46 percent of those polled said the quality of the reviews is important, while 38 percent said the recency of the reviews plays an impact on whether or not they make a purchase based on the customer testimonials.

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Customer Testimonials On Product Pages

Providing generalized product reviews on the main page and throughout a website has its benefits, but reviews are most impactful when paired along with the product or service it references.

If a company sells a pop-up tent, it doesn’t do much good to have the review listed on the main page but not on the product page. The customer may not connect the line between the main page review and the product.

In order to help drive home what previous customers think of a product it is best to include these testimonials with the product page.

On websites like Amazon, the product reviews not only follow up on the item description on the base of the page but also additional reviews are found on the side of the display window. This way, no matter how a visitor views the product listing (on a desktop or through a mobile device), the reviews will appear correctly.

Customer testimonials have a direct impact on sales. In fact, including this information on the product page increases sales. According to Econsultancy, pages with included customer reviews experience an 18 percent increase in sales than those without any reviews.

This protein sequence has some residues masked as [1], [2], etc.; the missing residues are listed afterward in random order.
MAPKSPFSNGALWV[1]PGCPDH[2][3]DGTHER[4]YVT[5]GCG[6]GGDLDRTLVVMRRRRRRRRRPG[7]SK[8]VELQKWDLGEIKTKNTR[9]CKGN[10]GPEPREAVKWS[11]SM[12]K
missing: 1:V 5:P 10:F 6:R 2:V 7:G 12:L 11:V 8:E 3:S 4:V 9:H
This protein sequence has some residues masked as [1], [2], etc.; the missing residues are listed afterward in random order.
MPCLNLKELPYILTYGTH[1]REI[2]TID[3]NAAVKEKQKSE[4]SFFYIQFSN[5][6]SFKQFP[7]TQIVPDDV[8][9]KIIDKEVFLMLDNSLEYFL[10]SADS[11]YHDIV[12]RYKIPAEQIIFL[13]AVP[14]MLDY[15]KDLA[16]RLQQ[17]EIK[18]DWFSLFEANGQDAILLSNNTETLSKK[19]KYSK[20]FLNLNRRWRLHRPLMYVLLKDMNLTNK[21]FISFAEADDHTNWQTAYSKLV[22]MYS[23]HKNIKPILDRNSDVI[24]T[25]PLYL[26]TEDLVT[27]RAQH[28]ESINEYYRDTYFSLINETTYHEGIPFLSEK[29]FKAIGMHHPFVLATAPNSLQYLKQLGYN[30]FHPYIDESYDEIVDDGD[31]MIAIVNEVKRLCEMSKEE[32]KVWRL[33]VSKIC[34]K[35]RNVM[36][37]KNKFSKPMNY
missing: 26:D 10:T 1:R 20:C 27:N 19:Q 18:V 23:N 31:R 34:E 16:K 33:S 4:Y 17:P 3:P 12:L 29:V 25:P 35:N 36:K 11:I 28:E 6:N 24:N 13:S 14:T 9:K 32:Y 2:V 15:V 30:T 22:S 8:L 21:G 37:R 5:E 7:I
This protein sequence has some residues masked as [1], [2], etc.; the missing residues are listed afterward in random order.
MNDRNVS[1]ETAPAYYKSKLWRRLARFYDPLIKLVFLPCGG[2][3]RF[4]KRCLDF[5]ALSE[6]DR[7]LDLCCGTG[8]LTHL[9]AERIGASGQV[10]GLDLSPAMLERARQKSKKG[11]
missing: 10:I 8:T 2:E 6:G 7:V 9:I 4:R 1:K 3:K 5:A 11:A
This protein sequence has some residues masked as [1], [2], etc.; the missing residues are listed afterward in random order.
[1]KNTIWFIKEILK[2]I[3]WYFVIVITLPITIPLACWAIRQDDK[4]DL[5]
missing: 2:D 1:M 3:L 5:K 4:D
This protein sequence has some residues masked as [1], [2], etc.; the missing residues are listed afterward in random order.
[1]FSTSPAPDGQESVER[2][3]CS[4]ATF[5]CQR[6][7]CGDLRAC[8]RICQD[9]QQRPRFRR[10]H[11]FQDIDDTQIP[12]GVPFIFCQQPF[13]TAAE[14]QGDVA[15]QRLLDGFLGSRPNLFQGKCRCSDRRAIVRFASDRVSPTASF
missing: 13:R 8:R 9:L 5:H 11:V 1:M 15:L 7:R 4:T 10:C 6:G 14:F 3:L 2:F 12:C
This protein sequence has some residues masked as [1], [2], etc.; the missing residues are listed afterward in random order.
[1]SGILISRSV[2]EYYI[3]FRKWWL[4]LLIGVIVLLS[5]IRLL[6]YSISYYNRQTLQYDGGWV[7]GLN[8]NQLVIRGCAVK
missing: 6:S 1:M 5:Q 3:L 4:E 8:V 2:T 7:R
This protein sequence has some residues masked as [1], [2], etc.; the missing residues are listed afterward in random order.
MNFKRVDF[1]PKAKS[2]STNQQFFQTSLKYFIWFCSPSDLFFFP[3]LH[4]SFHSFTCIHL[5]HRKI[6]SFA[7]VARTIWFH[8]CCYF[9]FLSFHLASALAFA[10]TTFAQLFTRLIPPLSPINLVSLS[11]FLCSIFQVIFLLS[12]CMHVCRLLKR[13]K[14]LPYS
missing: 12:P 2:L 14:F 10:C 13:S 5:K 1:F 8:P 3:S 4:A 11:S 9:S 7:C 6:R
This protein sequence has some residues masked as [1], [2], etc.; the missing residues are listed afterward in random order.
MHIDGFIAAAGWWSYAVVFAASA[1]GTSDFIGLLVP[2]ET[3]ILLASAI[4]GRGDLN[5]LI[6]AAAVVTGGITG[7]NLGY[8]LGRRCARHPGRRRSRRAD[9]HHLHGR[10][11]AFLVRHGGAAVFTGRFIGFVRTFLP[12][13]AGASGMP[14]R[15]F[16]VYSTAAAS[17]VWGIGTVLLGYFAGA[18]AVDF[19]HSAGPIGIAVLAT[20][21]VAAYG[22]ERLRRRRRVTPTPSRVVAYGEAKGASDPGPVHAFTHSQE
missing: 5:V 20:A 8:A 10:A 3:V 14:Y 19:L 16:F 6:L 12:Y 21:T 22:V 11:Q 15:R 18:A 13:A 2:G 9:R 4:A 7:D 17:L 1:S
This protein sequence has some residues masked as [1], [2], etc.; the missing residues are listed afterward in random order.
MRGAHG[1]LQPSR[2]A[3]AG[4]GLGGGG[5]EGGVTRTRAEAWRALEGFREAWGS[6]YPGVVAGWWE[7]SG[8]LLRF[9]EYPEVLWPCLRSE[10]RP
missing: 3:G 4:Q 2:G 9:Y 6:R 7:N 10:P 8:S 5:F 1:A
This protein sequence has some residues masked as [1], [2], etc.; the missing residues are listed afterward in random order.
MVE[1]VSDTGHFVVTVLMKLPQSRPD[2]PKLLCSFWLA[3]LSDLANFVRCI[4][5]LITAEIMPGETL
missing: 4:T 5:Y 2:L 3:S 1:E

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Customer Photos

The biggest problem with customer testimonials is not all are real. Far too many websites have caught on to review benefits, and have as such falsified the information.

Due to this, it has become even more crucial for a brand to demonstrate to customers the authenticity of the review. One of the best ways to do this is through customer photos.

These photographs can include the customer using the product. Large retail outlets such as Amazon now allow buyers to upload images along with the review. This instantly adds a level of credibility to the review above and beyond what just the text indicates.

Forbes (2017) provides a list of elements every customer review needs to include in order to generate the most traffic (while demonstrating authenticity). While the most important factor in customer testimonial is a credible source (which is why including the reviewer’s job title is helpful), the second most valuable attribute to promoting a review is using visuals. These visuals include the customer using the product. When bandwidth is available, including a customer testimonial video provides just as much benefit as the photographs.

Ask For a Review

Customers are not always forthcoming with providing a review. Some may perceive it as extra work and so avoid rating the product. Others may simply forget about adding in a customer review. Either way, it’s helpful to ask for a review numerous times.

First, a business should ask the customer for a review following the purchase of the product. Second, they should send out an email after the customer has had time with the product and ask for a review. The gentle reminder may be all that is necessary to help boost review numbers.